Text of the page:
By Myrna M. Velasco
During extremely tight demand months of summer, power utilities indicated that it could be a ‘less evil act’ for them to commit their customers to rolling brownouts, instead of punishing them to pay exorbitant electricity bills because of high-priced contracts that they will procure for peaking capacity.
According to National Electrification Administration (NEA) Chief Edgardo Masongsong, some electric cooperatives are inclined at just resorting to short-term power interruptions, because contracting for peaking capacity during the summer months could come at very high costs for consumers.
“Sometimes, if the ECs will contract for embedded capacity to meet higher demand for summer, these are offered at 10 to 15-year contracts, so they will have impact on electricity prices and they can come very expensive,” he said.
So instead of cornering high-priced contracts, he noted that distribution utilities will just painstakingly take the pain of enforcing interruptions on electricity service of their end-users.
He explained that contracted peaking capacity could be underwritten long-term, but this is just often used for several days during the summer period. And the rest of the year, the consumers are left without choice but to pay higher rates because of such contracts.
“It will always be more expensive – because whether you use it or not, you will still pay for (CRF) cost recovery fee because that is provided under the contracts,” Masongsong stressed.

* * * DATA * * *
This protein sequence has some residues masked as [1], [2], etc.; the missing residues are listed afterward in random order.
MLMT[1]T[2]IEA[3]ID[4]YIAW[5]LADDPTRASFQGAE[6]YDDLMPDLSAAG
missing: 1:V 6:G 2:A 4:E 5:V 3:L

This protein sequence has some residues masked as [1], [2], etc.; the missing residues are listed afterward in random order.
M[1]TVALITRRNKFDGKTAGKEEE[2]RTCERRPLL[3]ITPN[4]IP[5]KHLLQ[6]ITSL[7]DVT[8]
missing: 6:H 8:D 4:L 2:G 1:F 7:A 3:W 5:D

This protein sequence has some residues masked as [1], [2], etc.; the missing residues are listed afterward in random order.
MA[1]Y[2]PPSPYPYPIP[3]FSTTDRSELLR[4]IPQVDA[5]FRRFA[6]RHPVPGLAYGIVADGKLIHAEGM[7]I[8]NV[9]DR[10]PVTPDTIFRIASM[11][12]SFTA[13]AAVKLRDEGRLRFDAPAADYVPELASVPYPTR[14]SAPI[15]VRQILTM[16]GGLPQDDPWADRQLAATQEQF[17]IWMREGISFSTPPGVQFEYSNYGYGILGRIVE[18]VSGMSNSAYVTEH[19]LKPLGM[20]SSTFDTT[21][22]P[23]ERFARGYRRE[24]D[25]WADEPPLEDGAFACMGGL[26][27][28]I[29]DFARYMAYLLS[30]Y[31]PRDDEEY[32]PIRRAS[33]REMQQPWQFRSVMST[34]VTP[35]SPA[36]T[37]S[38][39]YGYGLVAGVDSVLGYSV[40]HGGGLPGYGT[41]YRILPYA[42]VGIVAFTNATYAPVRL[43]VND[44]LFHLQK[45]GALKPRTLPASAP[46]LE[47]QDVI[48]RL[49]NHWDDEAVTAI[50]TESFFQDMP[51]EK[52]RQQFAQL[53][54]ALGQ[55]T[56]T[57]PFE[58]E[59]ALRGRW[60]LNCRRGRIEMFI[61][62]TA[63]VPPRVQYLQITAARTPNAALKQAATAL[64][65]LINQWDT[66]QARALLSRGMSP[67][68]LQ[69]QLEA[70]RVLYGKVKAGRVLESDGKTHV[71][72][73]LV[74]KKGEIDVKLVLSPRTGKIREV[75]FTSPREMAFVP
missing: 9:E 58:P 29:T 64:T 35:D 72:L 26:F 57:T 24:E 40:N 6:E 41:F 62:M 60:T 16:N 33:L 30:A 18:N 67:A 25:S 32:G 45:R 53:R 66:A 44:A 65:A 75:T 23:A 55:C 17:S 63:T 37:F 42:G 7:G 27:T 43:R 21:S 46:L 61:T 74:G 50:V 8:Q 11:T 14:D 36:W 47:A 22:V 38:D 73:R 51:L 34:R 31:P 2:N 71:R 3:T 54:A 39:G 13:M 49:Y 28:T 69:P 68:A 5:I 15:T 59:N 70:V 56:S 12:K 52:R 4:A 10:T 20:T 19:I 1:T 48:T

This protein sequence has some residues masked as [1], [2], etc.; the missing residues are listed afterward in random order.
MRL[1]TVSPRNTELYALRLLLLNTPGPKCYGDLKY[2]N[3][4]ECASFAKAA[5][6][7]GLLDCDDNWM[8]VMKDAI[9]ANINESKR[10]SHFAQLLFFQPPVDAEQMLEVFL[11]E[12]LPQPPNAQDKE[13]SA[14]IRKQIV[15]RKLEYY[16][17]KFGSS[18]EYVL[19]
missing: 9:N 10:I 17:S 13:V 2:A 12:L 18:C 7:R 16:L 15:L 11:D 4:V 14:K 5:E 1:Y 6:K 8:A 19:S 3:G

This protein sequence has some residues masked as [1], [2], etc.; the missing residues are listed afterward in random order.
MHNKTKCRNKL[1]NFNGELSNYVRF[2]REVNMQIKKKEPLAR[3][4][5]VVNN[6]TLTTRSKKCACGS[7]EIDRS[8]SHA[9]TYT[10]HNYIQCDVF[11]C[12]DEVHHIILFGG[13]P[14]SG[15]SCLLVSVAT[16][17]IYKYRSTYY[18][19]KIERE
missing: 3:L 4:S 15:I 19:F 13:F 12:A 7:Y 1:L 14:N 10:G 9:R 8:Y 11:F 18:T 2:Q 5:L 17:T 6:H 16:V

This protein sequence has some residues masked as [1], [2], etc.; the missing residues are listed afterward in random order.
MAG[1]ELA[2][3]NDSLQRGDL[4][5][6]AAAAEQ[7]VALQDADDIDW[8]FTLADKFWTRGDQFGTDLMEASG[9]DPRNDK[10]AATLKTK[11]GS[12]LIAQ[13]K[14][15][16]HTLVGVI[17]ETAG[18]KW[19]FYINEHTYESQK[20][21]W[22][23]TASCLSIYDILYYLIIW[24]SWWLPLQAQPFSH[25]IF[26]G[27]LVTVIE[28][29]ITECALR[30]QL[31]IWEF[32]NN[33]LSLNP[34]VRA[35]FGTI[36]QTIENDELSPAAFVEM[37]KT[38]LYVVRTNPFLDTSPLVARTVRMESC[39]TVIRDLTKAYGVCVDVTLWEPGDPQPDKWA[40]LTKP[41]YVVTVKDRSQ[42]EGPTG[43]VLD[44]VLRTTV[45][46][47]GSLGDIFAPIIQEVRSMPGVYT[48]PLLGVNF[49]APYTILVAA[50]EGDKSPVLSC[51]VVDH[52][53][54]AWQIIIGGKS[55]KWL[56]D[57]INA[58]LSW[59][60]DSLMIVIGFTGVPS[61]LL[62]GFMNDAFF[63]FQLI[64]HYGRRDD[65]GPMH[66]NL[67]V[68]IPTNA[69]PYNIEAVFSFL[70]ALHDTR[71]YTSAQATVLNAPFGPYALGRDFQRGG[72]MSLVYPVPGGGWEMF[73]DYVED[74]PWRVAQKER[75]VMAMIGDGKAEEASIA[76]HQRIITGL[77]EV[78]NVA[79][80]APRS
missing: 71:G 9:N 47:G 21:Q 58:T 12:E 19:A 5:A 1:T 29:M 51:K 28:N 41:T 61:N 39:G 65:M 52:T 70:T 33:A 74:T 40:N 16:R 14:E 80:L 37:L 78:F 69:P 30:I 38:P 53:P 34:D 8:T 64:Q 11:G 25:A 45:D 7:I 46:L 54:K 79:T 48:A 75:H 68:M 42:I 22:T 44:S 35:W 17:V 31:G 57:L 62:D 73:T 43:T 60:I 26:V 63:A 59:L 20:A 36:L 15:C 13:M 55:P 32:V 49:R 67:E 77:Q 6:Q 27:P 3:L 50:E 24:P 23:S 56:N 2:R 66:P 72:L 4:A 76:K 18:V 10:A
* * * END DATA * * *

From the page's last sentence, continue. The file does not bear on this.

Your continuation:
With scorching weather from March to June this year that will then drive up electricity demand, Masongsong warned that the consumers of electric cooperatives could be plunged into dreaded power interruptions of one-hour duration at each area where manual load dropping will be implemented.
That is based on forecast set out by the Department of Energy (DOE) that the high-demand periods of April and May could unceremoniously lead to red alert or roughly zero reserve in the power system at best; or rotating brownouts at worst.
There had been projections of more than 800-megawatt shortfall in supply during the summer months; and if such predicament in the system would be worsened by sudden forced outages of power plants, the unwarranted outcome will be brownouts.
Contingency measures are being pressed across chains of the industry, but there are no certainties that proposed alternatives will work as they are needed by the power system – similar to the strains that Luzon grid had suffered from last year.